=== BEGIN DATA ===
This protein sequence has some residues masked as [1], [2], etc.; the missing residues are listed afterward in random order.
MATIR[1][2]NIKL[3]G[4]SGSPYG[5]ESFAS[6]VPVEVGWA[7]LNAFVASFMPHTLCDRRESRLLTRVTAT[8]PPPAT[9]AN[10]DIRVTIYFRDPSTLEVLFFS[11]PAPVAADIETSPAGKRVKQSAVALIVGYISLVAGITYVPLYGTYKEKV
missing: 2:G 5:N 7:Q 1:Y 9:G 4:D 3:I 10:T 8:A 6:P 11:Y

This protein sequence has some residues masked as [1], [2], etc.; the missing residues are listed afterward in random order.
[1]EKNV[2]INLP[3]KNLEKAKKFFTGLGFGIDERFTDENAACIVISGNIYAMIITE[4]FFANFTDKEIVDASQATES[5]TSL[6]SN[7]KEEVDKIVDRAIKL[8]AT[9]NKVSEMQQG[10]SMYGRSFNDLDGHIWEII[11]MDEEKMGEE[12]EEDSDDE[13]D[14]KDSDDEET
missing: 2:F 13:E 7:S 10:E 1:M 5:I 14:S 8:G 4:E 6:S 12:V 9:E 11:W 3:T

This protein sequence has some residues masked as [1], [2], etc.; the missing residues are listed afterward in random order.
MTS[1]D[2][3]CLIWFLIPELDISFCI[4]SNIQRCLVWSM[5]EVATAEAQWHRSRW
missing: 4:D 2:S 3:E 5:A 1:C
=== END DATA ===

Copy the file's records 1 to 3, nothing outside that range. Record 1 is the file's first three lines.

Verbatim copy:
This protein sequence has some residues masked as [1], [2], etc.; the missing residues are listed afterward in random order.
MATIR[1][2]NIKL[3]G[4]SGSPYG[5]ESFAS[6]VPVEVGWA[7]LNAFVASFMPHTLCDRRESRLLTRVTAT[8]PPPAT[9]AN[10]DIRVTIYFRDPSTLEVLFFS[11]PAPVAADIETSPAGKRVKQSAVALIVGYISLVAGITYVPLYGTYKEKV
missing: 2:G 5:N 7:Q 1:Y 9:G 4:D 3:I 10:T 8:A 6:P 11:Y

This protein sequence has some residues masked as [1], [2], etc.; the missing residues are listed afterward in random order.
[1]EKNV[2]INLP[3]KNLEKAKKFFTGLGFGIDERFTDENAACIVISGNIYAMIITE[4]FFANFTDKEIVDASQATES[5]TSL[6]SN[7]KEEVDKIVDRAIKL[8]AT[9]NKVSEMQQG[10]SMYGRSFNDLDGHIWEII[11]MDEEKMGEE[12]EEDSDDE[13]D[14]KDSDDEET
missing: 2:F 13:E 7:S 10:E 1:M 5:I 14:S 8:G 4:E 6:S 12:V 9:E 11:W 3:T

This protein sequence has some residues masked as [1], [2], etc.; the missing residues are listed afterward in random order.
MTS[1]D[2][3]CLIWFLIPELDISFCI[4]SNIQRCLVWSM[5]EVATAEAQWHRSRW
missing: 4:D 2:S 3:E 5:A 1:C